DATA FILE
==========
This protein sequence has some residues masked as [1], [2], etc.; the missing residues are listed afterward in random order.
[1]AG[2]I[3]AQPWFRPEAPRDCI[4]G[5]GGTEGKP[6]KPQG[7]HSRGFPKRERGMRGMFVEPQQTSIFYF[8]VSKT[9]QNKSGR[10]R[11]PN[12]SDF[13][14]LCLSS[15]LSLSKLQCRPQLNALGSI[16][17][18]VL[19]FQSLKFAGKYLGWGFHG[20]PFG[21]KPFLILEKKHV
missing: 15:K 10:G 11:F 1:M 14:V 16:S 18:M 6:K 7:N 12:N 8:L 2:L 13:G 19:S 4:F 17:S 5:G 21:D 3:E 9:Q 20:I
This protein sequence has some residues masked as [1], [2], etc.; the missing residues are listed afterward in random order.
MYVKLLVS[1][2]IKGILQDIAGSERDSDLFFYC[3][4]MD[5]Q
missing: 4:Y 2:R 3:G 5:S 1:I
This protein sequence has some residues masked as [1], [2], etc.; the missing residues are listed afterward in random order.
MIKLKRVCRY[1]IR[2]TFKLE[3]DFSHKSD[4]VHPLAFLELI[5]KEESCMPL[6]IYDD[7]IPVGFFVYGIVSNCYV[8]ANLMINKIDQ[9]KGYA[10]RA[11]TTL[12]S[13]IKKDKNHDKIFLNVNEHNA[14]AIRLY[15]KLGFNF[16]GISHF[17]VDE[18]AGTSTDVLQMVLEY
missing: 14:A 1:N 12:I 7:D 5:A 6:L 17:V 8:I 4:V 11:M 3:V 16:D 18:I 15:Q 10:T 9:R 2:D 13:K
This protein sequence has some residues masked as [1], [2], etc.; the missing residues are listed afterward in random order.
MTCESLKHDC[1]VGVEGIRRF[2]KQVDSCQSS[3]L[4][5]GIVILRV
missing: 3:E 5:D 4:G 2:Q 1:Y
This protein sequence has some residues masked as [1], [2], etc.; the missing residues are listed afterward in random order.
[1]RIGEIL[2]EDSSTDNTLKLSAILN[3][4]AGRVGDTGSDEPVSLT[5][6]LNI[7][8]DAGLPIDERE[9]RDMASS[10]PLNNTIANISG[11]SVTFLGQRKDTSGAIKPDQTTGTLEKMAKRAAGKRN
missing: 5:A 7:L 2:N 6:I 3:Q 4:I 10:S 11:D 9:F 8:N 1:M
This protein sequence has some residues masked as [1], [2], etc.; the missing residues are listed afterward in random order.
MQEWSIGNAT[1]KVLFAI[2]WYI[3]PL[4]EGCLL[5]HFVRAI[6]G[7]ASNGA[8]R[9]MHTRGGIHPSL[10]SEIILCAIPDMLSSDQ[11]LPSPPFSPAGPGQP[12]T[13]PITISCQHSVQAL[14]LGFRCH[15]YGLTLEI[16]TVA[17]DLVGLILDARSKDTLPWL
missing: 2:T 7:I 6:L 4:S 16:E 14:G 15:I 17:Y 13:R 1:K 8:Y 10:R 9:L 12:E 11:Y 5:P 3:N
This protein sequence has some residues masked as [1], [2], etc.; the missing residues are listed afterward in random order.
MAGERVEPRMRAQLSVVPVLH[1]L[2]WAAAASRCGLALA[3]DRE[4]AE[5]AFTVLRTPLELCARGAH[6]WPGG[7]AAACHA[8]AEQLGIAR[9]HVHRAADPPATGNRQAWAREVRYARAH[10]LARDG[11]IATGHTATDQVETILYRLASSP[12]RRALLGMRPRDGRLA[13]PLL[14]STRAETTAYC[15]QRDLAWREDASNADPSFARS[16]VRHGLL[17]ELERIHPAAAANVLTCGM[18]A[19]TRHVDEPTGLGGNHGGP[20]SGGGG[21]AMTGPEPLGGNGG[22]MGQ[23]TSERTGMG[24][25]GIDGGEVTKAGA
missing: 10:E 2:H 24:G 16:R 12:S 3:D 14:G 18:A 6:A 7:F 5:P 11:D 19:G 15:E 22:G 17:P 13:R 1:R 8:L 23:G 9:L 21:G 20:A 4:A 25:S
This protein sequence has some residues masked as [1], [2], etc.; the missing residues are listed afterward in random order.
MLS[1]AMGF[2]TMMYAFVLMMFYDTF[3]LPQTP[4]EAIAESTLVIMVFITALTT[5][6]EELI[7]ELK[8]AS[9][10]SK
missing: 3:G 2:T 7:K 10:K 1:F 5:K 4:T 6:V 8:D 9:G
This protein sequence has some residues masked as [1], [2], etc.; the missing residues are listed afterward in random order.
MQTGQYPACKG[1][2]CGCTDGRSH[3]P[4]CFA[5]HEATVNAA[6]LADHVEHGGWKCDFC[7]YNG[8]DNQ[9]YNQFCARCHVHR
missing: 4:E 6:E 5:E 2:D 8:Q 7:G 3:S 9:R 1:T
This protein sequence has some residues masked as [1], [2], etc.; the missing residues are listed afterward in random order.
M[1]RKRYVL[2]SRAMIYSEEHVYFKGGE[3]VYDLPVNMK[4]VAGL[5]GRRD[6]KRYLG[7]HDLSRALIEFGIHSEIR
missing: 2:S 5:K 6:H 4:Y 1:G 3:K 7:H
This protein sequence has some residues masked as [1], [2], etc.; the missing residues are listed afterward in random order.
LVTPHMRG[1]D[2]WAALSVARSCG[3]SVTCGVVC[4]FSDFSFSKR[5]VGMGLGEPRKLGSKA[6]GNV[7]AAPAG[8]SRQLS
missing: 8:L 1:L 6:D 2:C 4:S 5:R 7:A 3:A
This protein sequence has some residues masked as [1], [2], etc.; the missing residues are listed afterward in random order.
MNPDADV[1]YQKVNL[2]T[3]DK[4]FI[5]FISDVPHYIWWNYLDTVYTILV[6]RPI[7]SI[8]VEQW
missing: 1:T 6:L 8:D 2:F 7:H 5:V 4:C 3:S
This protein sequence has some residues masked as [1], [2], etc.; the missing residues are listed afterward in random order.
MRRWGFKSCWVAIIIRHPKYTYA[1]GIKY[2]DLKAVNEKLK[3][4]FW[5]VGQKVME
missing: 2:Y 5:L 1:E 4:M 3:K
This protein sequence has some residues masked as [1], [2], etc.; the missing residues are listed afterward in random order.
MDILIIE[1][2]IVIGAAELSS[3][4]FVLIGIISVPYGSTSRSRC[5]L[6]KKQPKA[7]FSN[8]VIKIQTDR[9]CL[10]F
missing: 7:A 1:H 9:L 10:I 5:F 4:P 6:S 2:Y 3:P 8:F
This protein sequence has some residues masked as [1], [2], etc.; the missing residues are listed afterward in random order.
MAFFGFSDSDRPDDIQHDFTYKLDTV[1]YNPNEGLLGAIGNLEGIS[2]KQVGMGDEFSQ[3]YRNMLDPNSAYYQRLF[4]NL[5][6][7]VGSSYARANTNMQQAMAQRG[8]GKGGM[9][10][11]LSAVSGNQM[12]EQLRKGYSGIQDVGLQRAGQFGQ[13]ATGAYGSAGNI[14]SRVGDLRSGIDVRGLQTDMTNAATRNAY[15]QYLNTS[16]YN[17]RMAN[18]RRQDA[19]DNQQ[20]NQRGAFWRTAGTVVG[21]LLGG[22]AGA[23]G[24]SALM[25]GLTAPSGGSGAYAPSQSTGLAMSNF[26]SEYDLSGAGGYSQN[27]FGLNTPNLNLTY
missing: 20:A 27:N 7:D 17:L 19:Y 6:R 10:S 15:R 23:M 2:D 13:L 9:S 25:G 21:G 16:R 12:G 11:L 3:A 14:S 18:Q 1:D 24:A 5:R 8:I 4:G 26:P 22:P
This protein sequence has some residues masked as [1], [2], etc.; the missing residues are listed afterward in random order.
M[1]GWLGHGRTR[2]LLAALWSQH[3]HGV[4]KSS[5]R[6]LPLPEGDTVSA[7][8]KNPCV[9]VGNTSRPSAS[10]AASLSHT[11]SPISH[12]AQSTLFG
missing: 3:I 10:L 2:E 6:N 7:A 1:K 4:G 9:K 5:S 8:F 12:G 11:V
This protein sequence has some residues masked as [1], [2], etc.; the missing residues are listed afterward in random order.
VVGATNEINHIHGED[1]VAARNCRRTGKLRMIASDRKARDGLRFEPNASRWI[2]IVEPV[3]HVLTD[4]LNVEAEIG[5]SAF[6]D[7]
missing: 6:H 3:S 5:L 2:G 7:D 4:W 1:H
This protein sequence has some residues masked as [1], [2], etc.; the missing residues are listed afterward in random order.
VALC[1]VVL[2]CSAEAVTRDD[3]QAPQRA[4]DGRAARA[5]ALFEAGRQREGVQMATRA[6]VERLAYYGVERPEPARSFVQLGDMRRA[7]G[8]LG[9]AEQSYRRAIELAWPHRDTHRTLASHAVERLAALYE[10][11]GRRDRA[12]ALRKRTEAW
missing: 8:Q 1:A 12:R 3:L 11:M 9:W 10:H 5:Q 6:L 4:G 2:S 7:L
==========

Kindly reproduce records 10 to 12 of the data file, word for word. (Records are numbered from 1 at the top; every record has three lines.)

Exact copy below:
This protein sequence has some residues masked as [1], [2], etc.; the missing residues are listed afterward in random order.
M[1]RKRYVL[2]SRAMIYSEEHVYFKGGE[3]VYDLPVNMK[4]VAGL[5]GRRD[6]KRYLG[7]HDLSRALIEFGIHSEIR
missing: 2:S 5:K 6:H 4:Y 1:G 3:K 7:H
This protein sequence has some residues masked as [1], [2], etc.; the missing residues are listed afterward in random order.
LVTPHMRG[1]D[2]WAALSVARSCG[3]SVTCGVVC[4]FSDFSFSKR[5]VGMGLGEPRKLGSKA[6]GNV[7]AAPAG[8]SRQLS
missing: 8:L 1:L 6:D 2:C 4:S 5:R 7:A 3:A
This protein sequence has some residues masked as [1], [2], etc.; the missing residues are listed afterward in random order.
MNPDADV[1]YQKVNL[2]T[3]DK[4]FI[5]FISDVPHYIWWNYLDTVYTILV[6]RPI[7]SI[8]VEQW
missing: 1:T 6:L 8:D 2:F 7:H 5:V 4:C 3:S